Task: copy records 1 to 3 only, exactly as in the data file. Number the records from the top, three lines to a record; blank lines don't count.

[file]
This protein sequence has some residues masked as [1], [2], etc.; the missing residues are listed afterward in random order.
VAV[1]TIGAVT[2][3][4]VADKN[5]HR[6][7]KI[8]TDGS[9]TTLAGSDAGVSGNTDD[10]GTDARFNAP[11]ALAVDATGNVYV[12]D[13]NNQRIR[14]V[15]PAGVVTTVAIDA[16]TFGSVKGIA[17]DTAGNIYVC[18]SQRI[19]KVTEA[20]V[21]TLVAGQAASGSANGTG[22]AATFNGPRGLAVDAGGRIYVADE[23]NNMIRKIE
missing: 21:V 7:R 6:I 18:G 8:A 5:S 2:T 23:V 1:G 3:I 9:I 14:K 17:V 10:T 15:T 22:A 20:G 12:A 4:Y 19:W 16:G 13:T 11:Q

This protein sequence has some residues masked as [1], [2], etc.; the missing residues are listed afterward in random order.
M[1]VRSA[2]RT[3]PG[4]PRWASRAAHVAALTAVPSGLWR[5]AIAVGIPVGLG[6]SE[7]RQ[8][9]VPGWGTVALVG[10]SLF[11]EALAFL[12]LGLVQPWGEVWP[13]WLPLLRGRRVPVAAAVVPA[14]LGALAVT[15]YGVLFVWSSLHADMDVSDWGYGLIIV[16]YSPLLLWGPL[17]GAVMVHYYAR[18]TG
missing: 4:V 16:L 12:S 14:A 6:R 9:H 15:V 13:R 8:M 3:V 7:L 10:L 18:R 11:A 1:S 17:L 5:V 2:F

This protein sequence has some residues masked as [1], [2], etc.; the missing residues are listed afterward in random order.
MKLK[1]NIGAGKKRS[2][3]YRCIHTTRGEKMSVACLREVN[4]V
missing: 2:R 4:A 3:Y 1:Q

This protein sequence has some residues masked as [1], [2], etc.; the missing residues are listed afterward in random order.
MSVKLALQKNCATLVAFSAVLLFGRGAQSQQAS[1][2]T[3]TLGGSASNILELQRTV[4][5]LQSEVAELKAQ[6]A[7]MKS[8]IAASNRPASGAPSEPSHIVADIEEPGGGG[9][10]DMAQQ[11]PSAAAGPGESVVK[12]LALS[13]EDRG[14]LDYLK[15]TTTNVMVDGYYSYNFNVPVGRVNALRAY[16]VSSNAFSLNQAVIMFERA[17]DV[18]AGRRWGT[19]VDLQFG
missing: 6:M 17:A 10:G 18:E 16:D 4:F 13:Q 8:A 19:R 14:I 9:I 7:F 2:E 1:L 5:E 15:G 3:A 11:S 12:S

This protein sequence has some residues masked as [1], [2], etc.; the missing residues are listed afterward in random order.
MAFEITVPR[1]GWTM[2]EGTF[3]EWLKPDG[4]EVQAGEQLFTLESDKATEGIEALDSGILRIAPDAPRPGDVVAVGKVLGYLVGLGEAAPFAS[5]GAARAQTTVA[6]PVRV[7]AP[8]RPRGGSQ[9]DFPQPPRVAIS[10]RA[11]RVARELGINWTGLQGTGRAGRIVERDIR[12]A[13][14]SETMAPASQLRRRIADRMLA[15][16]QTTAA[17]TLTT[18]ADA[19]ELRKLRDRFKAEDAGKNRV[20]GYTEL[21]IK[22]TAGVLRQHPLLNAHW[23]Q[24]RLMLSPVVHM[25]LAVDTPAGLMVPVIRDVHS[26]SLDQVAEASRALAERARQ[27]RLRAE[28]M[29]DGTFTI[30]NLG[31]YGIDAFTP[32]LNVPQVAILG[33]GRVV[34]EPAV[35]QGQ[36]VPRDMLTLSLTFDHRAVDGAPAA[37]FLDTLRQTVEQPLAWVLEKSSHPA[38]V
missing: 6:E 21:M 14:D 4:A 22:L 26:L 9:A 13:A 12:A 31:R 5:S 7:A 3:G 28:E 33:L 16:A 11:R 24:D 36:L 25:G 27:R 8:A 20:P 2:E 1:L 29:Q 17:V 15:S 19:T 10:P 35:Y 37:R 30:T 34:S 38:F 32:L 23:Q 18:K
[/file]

This protein sequence has some residues masked as [1], [2], etc.; the missing residues are listed afterward in random order.
VAV[1]TIGAVT[2][3][4]VADKN[5]HR[6][7]KI[8]TDGS[9]TTLAGSDAGVSGNTDD[10]GTDARFNAP[11]ALAVDATGNVYV[12]D[13]NNQRIR[14]V[15]PAGVVTTVAIDA[16]TFGSVKGIA[17]DTAGNIYVC[18]SQRI[19]KVTEA[20]V[21]TLVAGQAASGSANGTG[22]AATFNGPRGLAVDAGGRIYVADE[23]NNMIRKIE
missing: 21:V 7:R 6:I 18:G 8:A 5:S 2:T 23:V 1:G 3:I 9:I 14:K 17:V 10:T 15:T 22:A 20:G 12:A 4:Y 19:W 16:G 13:T 11:Q

This protein sequence has some residues masked as [1], [2], etc.; the missing residues are listed afterward in random order.
M[1]VRSA[2]RT[3]PG[4]PRWASRAAHVAALTAVPSGLWR[5]AIAVGIPVGLG[6]SE[7]RQ[8][9]VPGWGTVALVG[10]SLF[11]EALAFL[12]LGLVQPWGEVWP[13]WLPLLRGRRVPVAAAVVPA[14]LGALAVT[15]YGVLFVWSSLHADMDVSDWGYGLIIV[16]YSPLLLWGPL[17]GAVMVHYYAR[18]TG
missing: 4:V 16:L 12:S 14:A 6:R 9:H 15:V 13:R 8:M 3:V 7:L 10:L 18:R 11:A 1:S 17:L 5:V 2:F

This protein sequence has some residues masked as [1], [2], etc.; the missing residues are listed afterward in random order.
MKLK[1]NIGAGKKRS[2][3]YRCIHTTRGEKMSVACLREVN[4]V
missing: 2:R 4:A 3:Y 1:Q